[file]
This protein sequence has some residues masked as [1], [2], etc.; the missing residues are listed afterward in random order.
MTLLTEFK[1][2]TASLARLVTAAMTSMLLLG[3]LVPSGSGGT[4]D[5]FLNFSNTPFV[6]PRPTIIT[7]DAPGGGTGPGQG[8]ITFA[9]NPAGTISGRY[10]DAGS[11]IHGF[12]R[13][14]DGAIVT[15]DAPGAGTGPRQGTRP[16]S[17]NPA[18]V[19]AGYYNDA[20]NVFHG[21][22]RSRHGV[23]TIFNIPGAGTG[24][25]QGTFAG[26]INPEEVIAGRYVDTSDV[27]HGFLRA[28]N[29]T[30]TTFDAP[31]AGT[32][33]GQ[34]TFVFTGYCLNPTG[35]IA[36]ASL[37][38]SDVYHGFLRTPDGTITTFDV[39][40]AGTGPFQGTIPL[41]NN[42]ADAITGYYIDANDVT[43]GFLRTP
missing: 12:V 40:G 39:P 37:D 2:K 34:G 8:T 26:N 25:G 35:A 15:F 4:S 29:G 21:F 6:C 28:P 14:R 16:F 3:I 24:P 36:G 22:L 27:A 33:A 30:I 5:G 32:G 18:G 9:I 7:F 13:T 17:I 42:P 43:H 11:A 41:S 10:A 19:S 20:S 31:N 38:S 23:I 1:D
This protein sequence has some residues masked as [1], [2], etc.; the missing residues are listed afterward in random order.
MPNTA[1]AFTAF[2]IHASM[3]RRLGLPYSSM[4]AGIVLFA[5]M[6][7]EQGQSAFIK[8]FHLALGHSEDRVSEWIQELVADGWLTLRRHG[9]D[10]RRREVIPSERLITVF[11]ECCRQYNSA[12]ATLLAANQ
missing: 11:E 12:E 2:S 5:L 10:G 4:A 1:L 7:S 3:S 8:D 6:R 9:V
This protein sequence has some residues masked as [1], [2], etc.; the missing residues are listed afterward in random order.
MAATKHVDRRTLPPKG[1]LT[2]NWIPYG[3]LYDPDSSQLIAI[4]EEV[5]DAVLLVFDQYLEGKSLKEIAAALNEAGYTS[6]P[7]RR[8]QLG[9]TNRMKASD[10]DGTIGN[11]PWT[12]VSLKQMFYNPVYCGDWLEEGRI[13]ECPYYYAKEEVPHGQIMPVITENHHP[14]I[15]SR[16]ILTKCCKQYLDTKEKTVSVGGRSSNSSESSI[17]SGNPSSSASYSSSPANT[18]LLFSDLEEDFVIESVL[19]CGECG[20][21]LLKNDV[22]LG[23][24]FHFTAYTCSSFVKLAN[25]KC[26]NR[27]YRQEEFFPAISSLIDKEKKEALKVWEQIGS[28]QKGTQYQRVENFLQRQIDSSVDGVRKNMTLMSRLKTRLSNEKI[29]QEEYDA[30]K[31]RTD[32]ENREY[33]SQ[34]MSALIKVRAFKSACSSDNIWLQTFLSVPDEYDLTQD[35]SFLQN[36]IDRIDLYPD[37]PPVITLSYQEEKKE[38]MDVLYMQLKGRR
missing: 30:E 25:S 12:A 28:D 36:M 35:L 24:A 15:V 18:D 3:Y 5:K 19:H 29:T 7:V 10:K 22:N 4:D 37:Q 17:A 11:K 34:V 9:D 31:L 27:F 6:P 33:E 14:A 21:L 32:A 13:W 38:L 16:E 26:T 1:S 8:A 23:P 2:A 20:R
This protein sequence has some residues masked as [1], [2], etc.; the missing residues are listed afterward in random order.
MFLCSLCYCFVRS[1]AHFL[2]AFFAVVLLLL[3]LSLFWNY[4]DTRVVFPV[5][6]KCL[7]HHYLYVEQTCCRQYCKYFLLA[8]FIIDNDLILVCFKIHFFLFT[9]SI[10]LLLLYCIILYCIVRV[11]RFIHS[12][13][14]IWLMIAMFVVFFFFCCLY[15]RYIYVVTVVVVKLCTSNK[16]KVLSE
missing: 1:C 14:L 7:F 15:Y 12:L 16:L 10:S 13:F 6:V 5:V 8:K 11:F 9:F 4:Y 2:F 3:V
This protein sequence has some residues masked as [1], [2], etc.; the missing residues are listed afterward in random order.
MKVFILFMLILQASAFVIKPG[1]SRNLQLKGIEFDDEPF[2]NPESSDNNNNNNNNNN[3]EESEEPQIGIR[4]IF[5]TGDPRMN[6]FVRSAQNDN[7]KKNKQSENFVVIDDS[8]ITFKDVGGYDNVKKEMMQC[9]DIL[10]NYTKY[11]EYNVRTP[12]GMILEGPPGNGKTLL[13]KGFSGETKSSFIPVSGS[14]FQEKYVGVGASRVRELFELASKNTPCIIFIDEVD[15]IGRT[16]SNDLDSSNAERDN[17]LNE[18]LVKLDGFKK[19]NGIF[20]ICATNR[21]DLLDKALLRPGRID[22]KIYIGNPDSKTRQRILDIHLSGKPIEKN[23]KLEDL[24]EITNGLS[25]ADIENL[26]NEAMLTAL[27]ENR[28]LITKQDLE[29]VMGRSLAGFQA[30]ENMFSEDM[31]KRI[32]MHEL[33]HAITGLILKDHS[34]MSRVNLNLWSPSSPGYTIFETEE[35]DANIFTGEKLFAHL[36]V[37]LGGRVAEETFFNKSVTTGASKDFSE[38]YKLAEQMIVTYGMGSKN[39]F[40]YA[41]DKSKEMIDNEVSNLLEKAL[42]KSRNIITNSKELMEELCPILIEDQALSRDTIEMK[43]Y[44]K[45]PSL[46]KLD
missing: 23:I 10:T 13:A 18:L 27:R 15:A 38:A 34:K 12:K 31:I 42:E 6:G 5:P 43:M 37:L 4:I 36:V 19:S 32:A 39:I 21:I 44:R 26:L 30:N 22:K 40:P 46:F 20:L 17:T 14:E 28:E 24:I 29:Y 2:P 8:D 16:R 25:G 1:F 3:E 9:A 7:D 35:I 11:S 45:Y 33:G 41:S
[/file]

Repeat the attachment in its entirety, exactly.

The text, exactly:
This protein sequence has some residues masked as [1], [2], etc.; the missing residues are listed afterward in random order.
MTLLTEFK[1][2]TASLARLVTAAMTSMLLLG[3]LVPSGSGGT[4]D[5]FLNFSNTPFV[6]PRPTIIT[7]DAPGGGTGPGQG[8]ITFA[9]NPAGTISGRY[10]DAGS[11]IHGF[12]R[13][14]DGAIVT[15]DAPGAGTGPRQGTRP[16]S[17]NPA[18]V[19]AGYYNDA[20]NVFHG[21][22]RSRHGV[23]TIFNIPGAGTG[24][25]QGTFAG[26]INPEEVIAGRYVDTSDV[27]HGFLRA[28]N[29]T[30]TTFDAP[31]AGT[32][33]GQ[34]TFVFTGYCLNPTG[35]IA[36]ASL[37][38]SDVYHGFLRTPDGTITTFDV[39][40]AGTGPFQGTIPL[41]NN[42]ADAITGYYIDANDVT[43]GFLRTP
missing: 12:V 40:G 39:P 37:D 2:K 34:G 8:T 26:N 25:G 35:A 15:F 4:S 29:G 21:F 6:C 28:P 14:R 16:F 3:I 24:P 36:G 22:L 27:A 33:A 30:I 5:G 32:G 18:G 9:I 7:F 13:T 17:I 42:P 43:H 11:A 41:S 10:A 19:S 20:S 31:N 38:S 23:I 1:D
This protein sequence has some residues masked as [1], [2], etc.; the missing residues are listed afterward in random order.
MPNTA[1]AFTAF[2]IHASM[3]RRLGLPYSSM[4]AGIVLFA[5]M[6][7]EQGQSAFIK[8]FHLALGHSEDRVSEWIQELVADGWLTLRRHG[9]D[10]RRREVIPSERLITVF[11]ECCRQYNSA[12]ATLLAANQ
missing: 11:E 12:E 2:S 5:L 10:G 4:A 1:L 7:S 3:S 8:D 6:R 9:V
This protein sequence has some residues masked as [1], [2], etc.; the missing residues are listed afterward in random order.
MAATKHVDRRTLPPKG[1]LT[2]NWIPYG[3]LYDPDSSQLIAI[4]EEV[5]DAVLLVFDQYLEGKSLKEIAAALNEAGYTS[6]P[7]RR[8]QLG[9]TNRMKASD[10]DGTIGN[11]PWT[12]VSLKQMFYNPVYCGDWLEEGRI[13]ECPYYYAKEEVPHGQIMPVITENHHP[14]I[15]SR[16]ILTKCCKQYLDTKEKTVSVGGRSSNSSESSI[17]SGNPSSSASYSSSPANT[18]LLFSDLEEDFVIESVL[19]CGECG[20][21]LLKNDV[22]LG[23][24]FHFTAYTCSSFVKLAN[25]KC[26]NR[27]YRQEEFFPAISSLIDKEKKEALKVWEQIGS[28]QKGTQYQRVENFLQRQIDSSVDGVRKNMTLMSRLKTRLSNEKI[29]QEEYDA[30]K[31]RTD[32]ENREY[33]SQ[34]MSALIKVRAFKSACSSDNIWLQTFLSVPDEYDLTQD[35]SFLQN[36]IDRIDLYPD[37]PPVITLSYQEEKKE[38]MDVLYMQLKGRR
missing: 30:E 25:S 12:A 28:D 36:M 35:L 24:A 15:V 18:D 3:Y 5:K 19:H 29:T 7:V 10:K 22:N 4:D 37:Q 17:A 11:K 34:V 9:D 31:L 27:F 6:P 33:E 14:A 21:L 32:A 13:W 38:L 16:E 26:T 1:S 8:A 23:P 2:A 20:R
This protein sequence has some residues masked as [1], [2], etc.; the missing residues are listed afterward in random order.
MFLCSLCYCFVRS[1]AHFL[2]AFFAVVLLLL[3]LSLFWNY[4]DTRVVFPV[5][6]KCL[7]HHYLYVEQTCCRQYCKYFLLA[8]FIIDNDLILVCFKIHFFLFT[9]SI[10]LLLLYCIILYCIVRV[11]RFIHS[12][13][14]IWLMIAMFVVFFFFCCLY[15]RYIYVVTVVVVKLCTSNK[16]KVLSE
missing: 1:C 14:L 7:F 15:Y 12:L 16:L 10:S 13:F 6:V 5:V 8:K 11:F 9:F 4:Y 2:F 3:V
This protein sequence has some residues masked as [1], [2], etc.; the missing residues are listed afterward in random order.
MKVFILFMLILQASAFVIKPG[1]SRNLQLKGIEFDDEPF[2]NPESSDNNNNNNNNNN[3]EESEEPQIGIR[4]IF[5]TGDPRMN[6]FVRSAQNDN[7]KKNKQSENFVVIDDS[8]ITFKDVGGYDNVKKEMMQC[9]DIL[10]NYTKY[11]EYNVRTP[12]GMILEGPPGNGKTLL[13]KGFSGETKSSFIPVSGS[14]FQEKYVGVGASRVRELFELASKNTPCIIFIDEVD[15]IGRT[16]SNDLDSSNAERDN[17]LNE[18]LVKLDGFKK[19]NGIF[20]ICATNR[21]DLLDKALLRPGRID[22]KIYIGNPDSKTRQRILDIHLSGKPIEKN[23]KLEDL[24]EITNGLS[25]ADIENL[26]NEAMLTAL[27]ENR[28]LITKQDLE[29]VMGRSLAGFQA[30]ENMFSEDM[31]KRI[32]MHEL[33]HAITGLILKDHS[34]MSRVNLNLWSPSSPGYTIFETEE[35]DANIFTGEKLFAHL[36]V[37]LGGRVAEETFFNKSVTTGASKDFSE[38]YKLAEQMIVTYGMGSKN[39]F[40]YA[41]DKSKEMIDNEVSNLLEKAL[42]KSRNIITNSKELMEELCPILIEDQALSRDTIEMK[43]Y[44]K[45]PSL[46]KLD
missing: 23:I 10:T 13:A 18:L 27:R 15:A 38:A 34:K 12:K 31:I 42:E 6:G 5:P 43:M 37:L 4:I 36:V 19:S 32:A 39:I 21:I 44:R 26:L 30:N 22:K 40:P 46:F 20:L 17:T 14:E 28:E 24:I 29:Y 2:P 8:D 16:R 25:G 1:F 3:E 9:A 7:D 35:I 11:S 45:Y 33:G 41:S